“Interest in the production, availability and accessibility of foodstuffs, climate change and agricultural trade should certainly inspire rules and technical measures, but the first concern must be the individual as a whole, who lacks daily nourishment and has given up thinking about life, family and social relationships, instead fighting for survival. St. John Paul II, in the inauguration in this hall of the First Conference on Nutrition in 1992, warned the international community against the risk of the “paradox of plenty”, in which there is food for everyone, but not everyone can eat, while waste, excessive consumption and the use of food for other purposes is visible before our very eyes. Unfortunately, this “paradox” remains relevant. There are few subjects about which we find as many fallacies as those related to hunger; few topics as likely to be manipulated by data, statistics, the demands of national security, corruption, or futile lamentation about the economic crisis. This is the first challenge to be overcome.

“The second challenge to be faced is the lack of solidarity; we suspect that subconsciously we would like to remove this word from the dictionary. Our societies are characterised by growing individualism and division: this ends up depriving the weakest of a decent life, and provokes revolts against institutions. When there is a lack of solidarity in a country, the effects are felt throughout the world. Indeed, solidarity is the attitude that makes people capable of reaching our to others and basing their mutual relations on this sense of brotherhood that overcomes differences and limits, and inspires us to seek the common good together.

“Human beings, as they become aware of being partly responsible for the plan of creation, become capable of mutual respect, instead of fighting between themselves, damaging and impoverishing the planet. States, too, understood as a community of persons and peoples, are required to act concertedly, to be willing to help each other through the principles and norms offered by international law. A source of inspiration is natural law, inscribed in the human heart, that speaks a language that everyone can understand: love, justice, peace, elements that are inseparable from each other. Like people, States and international institutions are called to welcome and nurture these values – love, justice, peace – and this must be done with a spirit of dialogue and mutual listening. In this way, the aim of feeding the human family becomes feasible.

“Every woman, man, child and elderly person everywhere should be able to count on these guarantees. It is the duty of every State that cares for the wellbeing of its citizens to subscribe to them unreservedly, and to take the necessary steps to ensure their implementation. This requires perseverance and support. The Catholic Church also offers her contribution in this field through constant attention to the life of the poor in all parts of the world; along the same lines, the Holy See is actively involved in international organisations and through numerous documents and statements. In this way, it contributes to identifying and assuming the criteria to be met in order to develop an equitable international system. These are criteria that, on the ethical plane, are based on the pillars of truth, freedom, justice and solidarity; at the same time, in the legal field, these same criteria include the relationship between rights and food, and the right to life and a dignified existence, the right to be protected by law, not always close to the reality of those who suffer from hunger, and the moral obligation to share the economic wealth of the world.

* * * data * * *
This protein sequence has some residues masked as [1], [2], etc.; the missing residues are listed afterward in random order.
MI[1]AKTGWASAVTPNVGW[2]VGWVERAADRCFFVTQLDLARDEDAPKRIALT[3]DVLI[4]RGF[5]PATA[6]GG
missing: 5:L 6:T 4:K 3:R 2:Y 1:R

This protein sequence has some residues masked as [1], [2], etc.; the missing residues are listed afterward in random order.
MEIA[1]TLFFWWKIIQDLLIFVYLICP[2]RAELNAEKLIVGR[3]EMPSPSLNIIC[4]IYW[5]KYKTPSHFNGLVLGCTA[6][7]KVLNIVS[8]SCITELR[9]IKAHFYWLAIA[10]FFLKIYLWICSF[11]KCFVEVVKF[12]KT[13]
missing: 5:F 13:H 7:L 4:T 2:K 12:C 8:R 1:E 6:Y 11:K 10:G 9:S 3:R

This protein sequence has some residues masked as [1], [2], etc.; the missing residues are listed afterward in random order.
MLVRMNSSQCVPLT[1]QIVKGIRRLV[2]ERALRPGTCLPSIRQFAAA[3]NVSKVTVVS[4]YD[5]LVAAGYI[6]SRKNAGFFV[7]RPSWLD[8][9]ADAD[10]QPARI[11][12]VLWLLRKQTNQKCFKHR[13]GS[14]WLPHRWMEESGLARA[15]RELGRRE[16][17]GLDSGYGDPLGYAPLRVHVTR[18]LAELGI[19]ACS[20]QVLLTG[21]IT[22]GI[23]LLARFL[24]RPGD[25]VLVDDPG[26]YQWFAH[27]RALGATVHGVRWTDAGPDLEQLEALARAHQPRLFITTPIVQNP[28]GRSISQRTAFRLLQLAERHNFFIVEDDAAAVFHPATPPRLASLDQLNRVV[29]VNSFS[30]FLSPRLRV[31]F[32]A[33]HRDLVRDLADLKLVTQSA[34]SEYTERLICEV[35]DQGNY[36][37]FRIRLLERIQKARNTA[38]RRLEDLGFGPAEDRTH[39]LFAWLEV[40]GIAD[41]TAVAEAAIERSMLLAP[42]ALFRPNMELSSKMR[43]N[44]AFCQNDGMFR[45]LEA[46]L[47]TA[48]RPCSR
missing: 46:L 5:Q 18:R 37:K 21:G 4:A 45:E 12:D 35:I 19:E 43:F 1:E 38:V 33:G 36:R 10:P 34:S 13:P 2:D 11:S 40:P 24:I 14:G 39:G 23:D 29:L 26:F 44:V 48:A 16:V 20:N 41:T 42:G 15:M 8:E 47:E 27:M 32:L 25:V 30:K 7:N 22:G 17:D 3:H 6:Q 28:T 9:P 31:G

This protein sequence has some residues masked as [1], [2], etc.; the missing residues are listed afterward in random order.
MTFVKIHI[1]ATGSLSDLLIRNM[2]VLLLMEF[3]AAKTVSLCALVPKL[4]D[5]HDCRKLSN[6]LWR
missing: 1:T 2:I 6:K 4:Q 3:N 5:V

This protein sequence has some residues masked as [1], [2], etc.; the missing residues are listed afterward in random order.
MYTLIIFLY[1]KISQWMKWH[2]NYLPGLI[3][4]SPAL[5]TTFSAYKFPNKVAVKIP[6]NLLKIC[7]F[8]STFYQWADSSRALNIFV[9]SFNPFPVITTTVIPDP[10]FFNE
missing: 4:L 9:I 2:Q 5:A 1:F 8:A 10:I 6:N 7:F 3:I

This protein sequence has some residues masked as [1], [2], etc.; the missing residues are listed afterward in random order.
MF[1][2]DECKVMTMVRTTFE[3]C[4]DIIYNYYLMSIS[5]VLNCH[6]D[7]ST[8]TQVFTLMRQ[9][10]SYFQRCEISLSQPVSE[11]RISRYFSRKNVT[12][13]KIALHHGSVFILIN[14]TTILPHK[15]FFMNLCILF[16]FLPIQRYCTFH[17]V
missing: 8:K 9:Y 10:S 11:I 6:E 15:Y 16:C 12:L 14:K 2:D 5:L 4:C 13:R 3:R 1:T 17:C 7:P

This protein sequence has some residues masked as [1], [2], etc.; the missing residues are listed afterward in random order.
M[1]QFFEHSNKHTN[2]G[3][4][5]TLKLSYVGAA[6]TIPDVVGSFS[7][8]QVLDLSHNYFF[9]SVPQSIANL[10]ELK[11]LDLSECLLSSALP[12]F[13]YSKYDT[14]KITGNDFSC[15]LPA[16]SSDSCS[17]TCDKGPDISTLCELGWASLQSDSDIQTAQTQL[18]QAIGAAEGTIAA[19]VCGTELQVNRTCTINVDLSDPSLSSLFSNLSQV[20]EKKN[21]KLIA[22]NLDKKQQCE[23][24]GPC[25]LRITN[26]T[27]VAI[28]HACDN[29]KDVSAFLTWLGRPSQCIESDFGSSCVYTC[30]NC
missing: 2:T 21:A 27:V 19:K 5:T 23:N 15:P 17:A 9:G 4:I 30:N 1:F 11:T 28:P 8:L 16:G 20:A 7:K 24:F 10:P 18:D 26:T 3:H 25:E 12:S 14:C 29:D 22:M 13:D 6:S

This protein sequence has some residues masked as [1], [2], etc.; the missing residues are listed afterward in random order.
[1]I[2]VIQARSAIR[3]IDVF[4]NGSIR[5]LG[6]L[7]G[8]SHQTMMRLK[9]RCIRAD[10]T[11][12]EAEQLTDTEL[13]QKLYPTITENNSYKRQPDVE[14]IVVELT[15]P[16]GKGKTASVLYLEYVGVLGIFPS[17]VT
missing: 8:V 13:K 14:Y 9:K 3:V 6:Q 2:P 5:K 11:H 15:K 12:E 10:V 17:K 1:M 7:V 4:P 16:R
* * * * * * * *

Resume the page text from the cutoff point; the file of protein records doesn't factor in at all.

“If we believe in the principle of the unity of the human family, based on the common paternity of God the Creator, and in the fraternity of human beings, no form of political or economic pressure that exploits the availability of foodstuffs can be considered acceptable. Political and economic pressure: here I think of our sister and mother, Earth, our planet, and of whether we are free of political and economic pressure and able to care for her, to avoid her destruction. We have two conferences ahead of us, in Perù and France, which pose the challenge to us of caring for our planet. I remember a phrase that I heard from an elderly man many years ago: God always forgives … our misdemeanours, our abuse, God always forgives; men forgive at times; but the Earth never forgives. We must care for our sister the Earth, our Mother Earth, so that she does not respond with destruction. But, above all, no system of discrimination, de facto or de jure, linked to the capacity of access to the market of foodstuffs, must be taken as a model for international efforts that aim to eliminate hunger.